Monday, February 4, 2019
Devotionals for the Heart: How to let God guide you and your children
On Godly love and stepping back
A devotional by Jessica Brodie
I love my kids. If I’m not careful, they have the danger of becoming idols in my life, distracting me from God, but still—I love them. God created me to love them. It’s part of my job as a mom and as a woman.
But I have a little bit of a problem. See, I come at this with the best of intentions, but as a driven, Type A kind of person, if I see an issue, I immediately want to fix it. So when my kids are struggling, my instinct is to swoop in and attack the so-called predator. While I refuse to do her work for her, if my daughter is having trouble with math homework, I don’t hesitate to sit down and help her find her way through. If my son is having a conflict with a peer and asks me for advice, we could talk an hour about the many ways to get past it. If my stepson loses his special bag somewhere in the mess of the playroom, we find it then and there.
On the one hand, yes—it’s good to be there for my kids. It’s a good thing to support them and guide them. They’re not yet adults, and that’s why God tasked us parents with being responsible figures in their lives to model, teach, and help them.
But here’s the thing: There’s a fine line between guiding them as a parent and swooping in as an enabler and saving them from their problems. Even if I’m not doing the actual work for them, by rescuing them from their problems, they’re not understanding what it means to have that valley experience, that wilderness, that critical low when they realize they’ve exhausted all options and their only hope is in the Lord.
By trying to help them, to love them, sometimes I’m actually hurting them. I’m stifling their emotional development and their spiritual development.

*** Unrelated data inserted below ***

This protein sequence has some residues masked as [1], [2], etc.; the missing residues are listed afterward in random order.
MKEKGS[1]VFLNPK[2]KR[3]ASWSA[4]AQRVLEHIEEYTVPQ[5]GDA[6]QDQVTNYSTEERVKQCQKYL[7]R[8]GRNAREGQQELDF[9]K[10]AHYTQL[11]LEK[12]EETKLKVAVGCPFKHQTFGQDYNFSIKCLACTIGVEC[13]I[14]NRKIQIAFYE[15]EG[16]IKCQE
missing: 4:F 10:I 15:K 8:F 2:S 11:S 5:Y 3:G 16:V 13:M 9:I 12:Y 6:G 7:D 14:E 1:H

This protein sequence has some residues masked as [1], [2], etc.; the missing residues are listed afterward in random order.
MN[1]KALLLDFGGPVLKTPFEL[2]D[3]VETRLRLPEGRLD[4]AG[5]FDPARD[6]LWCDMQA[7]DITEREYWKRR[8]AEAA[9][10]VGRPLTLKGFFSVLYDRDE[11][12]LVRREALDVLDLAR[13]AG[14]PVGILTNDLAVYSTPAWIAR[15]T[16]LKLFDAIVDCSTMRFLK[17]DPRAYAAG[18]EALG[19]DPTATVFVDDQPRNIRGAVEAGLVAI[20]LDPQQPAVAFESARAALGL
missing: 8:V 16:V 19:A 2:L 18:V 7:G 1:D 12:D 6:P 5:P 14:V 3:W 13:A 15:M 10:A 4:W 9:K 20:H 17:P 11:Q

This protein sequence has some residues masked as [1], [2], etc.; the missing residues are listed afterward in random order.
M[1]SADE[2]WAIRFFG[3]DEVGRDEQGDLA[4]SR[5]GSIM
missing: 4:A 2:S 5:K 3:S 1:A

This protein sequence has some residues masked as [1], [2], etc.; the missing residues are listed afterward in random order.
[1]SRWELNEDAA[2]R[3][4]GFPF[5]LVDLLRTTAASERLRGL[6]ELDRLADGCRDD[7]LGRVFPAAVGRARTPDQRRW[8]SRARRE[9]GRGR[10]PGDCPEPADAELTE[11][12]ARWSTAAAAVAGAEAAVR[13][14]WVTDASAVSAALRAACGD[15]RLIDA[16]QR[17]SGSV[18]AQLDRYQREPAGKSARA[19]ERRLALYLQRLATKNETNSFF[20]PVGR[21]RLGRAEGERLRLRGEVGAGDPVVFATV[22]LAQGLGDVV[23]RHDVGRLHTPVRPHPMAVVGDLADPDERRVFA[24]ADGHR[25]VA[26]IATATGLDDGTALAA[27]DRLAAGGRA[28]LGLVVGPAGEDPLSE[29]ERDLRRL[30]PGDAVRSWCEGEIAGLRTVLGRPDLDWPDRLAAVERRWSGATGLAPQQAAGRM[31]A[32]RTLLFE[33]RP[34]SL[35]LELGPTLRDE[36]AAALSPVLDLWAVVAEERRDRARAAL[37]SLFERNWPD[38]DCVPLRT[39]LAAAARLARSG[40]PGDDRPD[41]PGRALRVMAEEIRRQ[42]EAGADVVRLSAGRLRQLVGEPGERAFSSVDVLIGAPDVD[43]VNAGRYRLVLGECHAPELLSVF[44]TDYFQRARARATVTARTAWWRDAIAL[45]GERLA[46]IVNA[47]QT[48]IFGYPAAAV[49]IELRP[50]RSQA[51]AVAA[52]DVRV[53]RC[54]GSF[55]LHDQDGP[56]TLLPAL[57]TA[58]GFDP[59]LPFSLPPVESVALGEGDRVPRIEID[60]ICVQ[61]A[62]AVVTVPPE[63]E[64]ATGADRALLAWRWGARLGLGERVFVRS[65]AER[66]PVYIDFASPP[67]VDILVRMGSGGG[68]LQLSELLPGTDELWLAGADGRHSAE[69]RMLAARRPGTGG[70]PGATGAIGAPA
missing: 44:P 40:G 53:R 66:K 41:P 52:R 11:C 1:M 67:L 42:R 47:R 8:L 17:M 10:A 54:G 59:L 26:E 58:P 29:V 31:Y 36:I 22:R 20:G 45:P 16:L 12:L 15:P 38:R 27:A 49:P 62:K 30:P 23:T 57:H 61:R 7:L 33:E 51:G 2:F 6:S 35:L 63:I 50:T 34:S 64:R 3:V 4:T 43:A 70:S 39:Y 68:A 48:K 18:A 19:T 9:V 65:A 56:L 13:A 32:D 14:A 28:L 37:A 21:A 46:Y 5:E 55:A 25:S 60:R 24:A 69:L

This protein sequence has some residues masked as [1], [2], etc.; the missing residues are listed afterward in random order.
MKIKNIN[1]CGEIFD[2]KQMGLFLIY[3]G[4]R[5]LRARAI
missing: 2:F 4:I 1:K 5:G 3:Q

“Trust in the Lord with all your heart and lean not on your own understanding,” says Proverbs 3:5 (NIV).
Lately, I’ve been working on stepping back and letting them figure out their own way through things. So if my daughter is stumbling over her math sheet but all she really needs is moral support, I sit back and tell her to work it out. I’m in the vicinity, but I don’t need to be there at the table with her step by step. If my son is venting about a classmate, instead of offering up the many solutions I can think of, I just listen. At the end I’ll ask him what he thinks he should do—or better yet, what Jesus would do in his situation.
I am not perfect at any of this. I am learning as I go. But I’m trying, and I think that’s half the battle.
The other day, my kids were talking about a problem and I was nearby. Instead of getting involved in their conversation, I pressed my lips together and listened. And then I heard my son ask my daughter, “Well, is that what Jesus would do in this situation?”
I did a silent mom-cheer.
A few nights ago, my daughter was really stressed out and had a stomachache, which is her go-to complaint whenever she gets anxiety. I kissed her on her for head and said I was so sorry for her. Then instead making a suggestion, I kept my mouth shut.
Then her own words came: “Mommy, I think we should ask God to help my stomach.” Yes!
This New Year, I pray I can love my kids in a way that helps them be better children of God. I pray I can rein in my own desire to “rescue” them, and instead help them figure out how to surrender to God on their own.
Jessica Brodie is an award-winning Christian novelist, journalist, editor, blogger, and writing coach and the recipient of the 2018 ACFW Genesis Award for her as-yet-unpublished novel, The Memory Garden.
She is also the editor of the South Carolina United Methodist Advocate, the oldest newspaper in Methodism.
Learn more about her fiction and read her blog at http://jessicabrodie.com/shiningthelight.